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Oddly quiet


Jim Kelso

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It's been rather quiet around here(including myself). I'm in the last hours of the owl piece I started in January. :) I came to a point with it where I was uncomfortable posting photos. I think because I was in unexplored territory which felt a little tentative. Anyway I'll put up some photos next week when it (hopefully) will be done.

In the meantime here is a sculpture(not carving, but interesting nonetheless) of a Blackfly from the Adamant village Blackfly Festival from 2 weeks ago. People come from miles around to share in the misery of not being able to freely walk around outdoors in the glories of Spring time due to the ubiquitous, dreaded BLACKFLY.

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Great photo Jim. I don't have photos of my versions of fly veils. I've made a couple over the years. We have black flies, circle flies, gnats and no-see-ums. The smaller they get the worse the bite. We live near a small river, thus the spring and summer are "blessed" with a variety of winged beasties. One technique for getting rid of a present swarm is to go to one door, for us the back door of the house, and emerge from the front to return to the project site. It works for a little while.

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We don't have any blackflies, but this set of blacktails came by this afternoon. It's sort of late for them, but we thought we weren't going to have any fawns this spring. Notch came through again! (Check out mom's left ear - hence the name). A little gray this afternoon, with light drizzle. At least everything is nice and green - except my carving ideas. Need a few of those!

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  • 3 weeks later...

The snake is a yellow rat snake.The only danger is when I flail my arms backing up!!

After telling her/him that I would be much happier if she/he stayed outside, I relocated it back to the garden. No more leaving the back door open if I step out!

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Hi everyone! All photos were very amazing and I decided to add mine! Here is too hot about +31!!! :lol: I found a wonderful photography, the dragonfly, fully dressed with the dew! I think this insect feels so waited coolness! I can only envy!

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  • 1 month later...

Still pretty quiet. I'm just about finished with a new piece which I'll put up in a few days. I've been out in the streams a lot combating the hot weather. Here's an interesting totally natural arrangement I found yesterday. Just perhaps to stir some dialogue, I'll go out on a limb and say(without mentioning the name of an artist who has many books), I don't appreciate "art" that rearranges nature to a human taste and aesthetic. There are so many mysteries and miracles to be seen without mucking it up with our conceptual overlayment. There now, I feel better. :rolleyes:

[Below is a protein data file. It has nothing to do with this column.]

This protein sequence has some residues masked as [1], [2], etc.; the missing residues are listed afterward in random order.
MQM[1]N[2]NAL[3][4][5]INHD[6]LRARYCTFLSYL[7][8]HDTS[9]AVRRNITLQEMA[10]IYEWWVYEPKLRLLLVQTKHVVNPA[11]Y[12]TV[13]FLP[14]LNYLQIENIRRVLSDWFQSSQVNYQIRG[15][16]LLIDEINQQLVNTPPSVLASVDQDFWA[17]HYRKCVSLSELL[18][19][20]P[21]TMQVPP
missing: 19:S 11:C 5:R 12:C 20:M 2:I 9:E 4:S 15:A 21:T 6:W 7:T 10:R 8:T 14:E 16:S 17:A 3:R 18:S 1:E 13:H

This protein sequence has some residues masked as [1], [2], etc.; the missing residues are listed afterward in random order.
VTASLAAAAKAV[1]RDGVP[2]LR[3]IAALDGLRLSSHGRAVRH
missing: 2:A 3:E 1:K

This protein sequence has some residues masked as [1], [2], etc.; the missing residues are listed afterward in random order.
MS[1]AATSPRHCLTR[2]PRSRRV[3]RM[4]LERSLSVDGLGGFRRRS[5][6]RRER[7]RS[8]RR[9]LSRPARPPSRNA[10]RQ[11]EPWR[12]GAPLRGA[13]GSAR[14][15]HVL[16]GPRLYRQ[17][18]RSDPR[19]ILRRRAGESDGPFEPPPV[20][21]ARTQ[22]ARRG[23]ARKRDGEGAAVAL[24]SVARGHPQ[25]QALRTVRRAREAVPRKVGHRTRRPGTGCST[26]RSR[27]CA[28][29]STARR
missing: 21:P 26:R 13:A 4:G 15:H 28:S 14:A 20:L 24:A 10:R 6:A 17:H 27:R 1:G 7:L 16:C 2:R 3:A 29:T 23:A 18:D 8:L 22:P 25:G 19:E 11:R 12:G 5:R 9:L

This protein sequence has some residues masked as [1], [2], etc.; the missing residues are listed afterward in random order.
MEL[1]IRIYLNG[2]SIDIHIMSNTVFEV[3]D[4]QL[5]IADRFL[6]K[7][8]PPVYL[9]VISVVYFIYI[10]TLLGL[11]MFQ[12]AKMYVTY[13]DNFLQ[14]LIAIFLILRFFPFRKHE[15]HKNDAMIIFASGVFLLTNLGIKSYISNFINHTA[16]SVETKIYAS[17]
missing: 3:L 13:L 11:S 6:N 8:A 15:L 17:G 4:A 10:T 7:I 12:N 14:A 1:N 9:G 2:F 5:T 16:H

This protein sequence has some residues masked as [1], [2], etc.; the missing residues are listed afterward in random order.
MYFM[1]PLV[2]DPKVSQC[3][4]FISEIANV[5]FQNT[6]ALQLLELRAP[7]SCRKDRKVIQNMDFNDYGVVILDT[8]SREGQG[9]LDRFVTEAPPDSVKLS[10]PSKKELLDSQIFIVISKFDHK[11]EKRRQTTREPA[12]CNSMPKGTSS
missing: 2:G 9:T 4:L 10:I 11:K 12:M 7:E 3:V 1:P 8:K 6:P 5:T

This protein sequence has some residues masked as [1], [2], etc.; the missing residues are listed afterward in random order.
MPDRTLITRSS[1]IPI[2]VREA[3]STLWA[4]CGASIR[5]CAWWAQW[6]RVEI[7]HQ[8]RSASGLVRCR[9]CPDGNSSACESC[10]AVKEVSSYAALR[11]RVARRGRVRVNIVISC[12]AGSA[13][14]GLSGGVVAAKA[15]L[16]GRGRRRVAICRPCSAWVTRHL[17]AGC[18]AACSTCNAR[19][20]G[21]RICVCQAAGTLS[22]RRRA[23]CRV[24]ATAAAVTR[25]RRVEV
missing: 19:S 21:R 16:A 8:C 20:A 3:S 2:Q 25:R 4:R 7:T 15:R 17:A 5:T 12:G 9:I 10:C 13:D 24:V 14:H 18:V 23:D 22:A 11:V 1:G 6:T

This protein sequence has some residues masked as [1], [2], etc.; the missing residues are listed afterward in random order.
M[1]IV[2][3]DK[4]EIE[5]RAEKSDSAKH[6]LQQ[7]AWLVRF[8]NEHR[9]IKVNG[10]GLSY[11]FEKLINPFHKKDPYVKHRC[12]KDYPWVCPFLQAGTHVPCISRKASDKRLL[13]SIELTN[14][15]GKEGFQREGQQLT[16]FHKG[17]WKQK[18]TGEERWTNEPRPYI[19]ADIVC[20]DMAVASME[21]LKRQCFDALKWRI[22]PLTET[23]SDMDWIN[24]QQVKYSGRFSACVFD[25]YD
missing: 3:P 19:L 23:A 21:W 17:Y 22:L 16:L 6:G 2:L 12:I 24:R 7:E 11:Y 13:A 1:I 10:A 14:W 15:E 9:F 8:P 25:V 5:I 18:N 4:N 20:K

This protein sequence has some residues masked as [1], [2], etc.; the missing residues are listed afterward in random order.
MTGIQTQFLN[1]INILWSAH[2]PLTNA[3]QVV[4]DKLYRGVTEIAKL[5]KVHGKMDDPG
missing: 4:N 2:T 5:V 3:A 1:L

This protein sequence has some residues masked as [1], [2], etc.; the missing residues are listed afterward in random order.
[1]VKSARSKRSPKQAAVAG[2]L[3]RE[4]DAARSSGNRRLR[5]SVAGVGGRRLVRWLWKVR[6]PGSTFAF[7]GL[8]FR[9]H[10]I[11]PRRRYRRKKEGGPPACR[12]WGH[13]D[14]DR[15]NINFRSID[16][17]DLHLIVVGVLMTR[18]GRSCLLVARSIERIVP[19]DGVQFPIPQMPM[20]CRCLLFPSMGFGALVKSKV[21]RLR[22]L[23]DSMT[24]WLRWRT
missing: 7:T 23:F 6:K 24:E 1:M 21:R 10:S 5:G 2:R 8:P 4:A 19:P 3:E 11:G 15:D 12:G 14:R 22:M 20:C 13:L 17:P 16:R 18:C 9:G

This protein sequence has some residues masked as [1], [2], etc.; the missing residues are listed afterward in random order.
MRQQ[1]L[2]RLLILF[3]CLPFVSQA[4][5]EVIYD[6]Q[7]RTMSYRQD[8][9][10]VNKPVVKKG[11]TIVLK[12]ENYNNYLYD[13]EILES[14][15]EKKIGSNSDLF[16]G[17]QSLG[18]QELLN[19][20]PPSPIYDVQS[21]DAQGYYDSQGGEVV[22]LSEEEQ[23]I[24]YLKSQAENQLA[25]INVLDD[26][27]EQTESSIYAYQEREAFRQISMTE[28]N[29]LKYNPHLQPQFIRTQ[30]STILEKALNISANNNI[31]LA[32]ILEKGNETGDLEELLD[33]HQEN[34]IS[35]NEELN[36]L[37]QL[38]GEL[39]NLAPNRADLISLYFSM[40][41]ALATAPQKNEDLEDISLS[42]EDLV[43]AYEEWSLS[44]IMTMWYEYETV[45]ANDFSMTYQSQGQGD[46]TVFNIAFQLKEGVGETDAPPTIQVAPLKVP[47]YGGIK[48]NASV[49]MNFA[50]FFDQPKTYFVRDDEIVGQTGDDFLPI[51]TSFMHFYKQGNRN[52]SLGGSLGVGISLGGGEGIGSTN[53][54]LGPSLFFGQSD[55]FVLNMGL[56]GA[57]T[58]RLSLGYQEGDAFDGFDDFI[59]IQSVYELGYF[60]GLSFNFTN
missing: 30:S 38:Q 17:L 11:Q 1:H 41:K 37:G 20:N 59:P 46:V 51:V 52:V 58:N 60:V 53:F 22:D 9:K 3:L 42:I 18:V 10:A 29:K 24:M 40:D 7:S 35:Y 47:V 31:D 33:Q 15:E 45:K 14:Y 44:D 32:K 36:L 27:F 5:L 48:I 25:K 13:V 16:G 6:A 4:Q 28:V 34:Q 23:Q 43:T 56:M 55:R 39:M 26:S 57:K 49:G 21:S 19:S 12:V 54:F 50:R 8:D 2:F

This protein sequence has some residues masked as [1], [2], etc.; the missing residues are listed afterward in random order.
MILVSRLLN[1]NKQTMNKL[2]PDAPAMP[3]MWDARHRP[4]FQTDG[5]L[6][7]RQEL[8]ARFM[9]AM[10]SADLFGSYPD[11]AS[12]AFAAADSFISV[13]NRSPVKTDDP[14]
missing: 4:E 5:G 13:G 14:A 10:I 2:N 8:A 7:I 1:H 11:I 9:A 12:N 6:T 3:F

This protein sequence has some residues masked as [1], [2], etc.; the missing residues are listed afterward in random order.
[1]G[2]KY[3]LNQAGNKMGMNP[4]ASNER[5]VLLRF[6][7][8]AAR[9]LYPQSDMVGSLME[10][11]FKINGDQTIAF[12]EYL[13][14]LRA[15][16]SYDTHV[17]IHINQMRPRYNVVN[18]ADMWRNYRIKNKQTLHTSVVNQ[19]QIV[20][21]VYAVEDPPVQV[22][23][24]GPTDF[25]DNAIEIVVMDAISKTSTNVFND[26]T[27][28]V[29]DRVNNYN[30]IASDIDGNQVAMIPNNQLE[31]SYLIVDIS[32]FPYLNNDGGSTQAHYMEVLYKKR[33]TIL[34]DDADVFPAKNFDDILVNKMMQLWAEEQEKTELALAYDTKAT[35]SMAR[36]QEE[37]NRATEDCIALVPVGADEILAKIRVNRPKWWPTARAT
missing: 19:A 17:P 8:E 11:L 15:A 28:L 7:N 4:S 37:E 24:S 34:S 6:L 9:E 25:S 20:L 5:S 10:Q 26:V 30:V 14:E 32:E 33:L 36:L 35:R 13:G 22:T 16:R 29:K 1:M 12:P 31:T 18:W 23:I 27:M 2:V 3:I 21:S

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oooo- there's a sticky subject :unsure::rolleyes::P

I'm not sure what Mr. A. G. has to say about his un/natural arrangements. I prefer to think of them versus nature as apples and oranges. Still, I think his works point to something within us all about re-arrangeing our natural environments. I remember pleasant childhood afternoons dam-ing up creeks, making pine-needle chains and piling rocks.

 

Must have been a nice surprise to come across the arrangement you photographed. I can feel the coolness of the woods and creeks by looking at it. The stone socket and driftwood limb were made for each other...and that curious little stone tucked in there.

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Magnus,

 

In philosophy, the difference between humans and all else in Nature is considered to be only in the area of choice; and, as you say, "intent". The stone, wood, water, etc in Jim's photograph had no choice in their arrangement; but Jim had a choice of being in that spot or not, in photographing it or not, and in posting it to the list or not.

 

But that power of choice certainly does not place humans outside of Nature, humans do not have any choice about that.

 

Malcolm

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Hi Malcolm,

 

You are right that we humans have sort of a unique spot in Nature that seems to revolve around choice.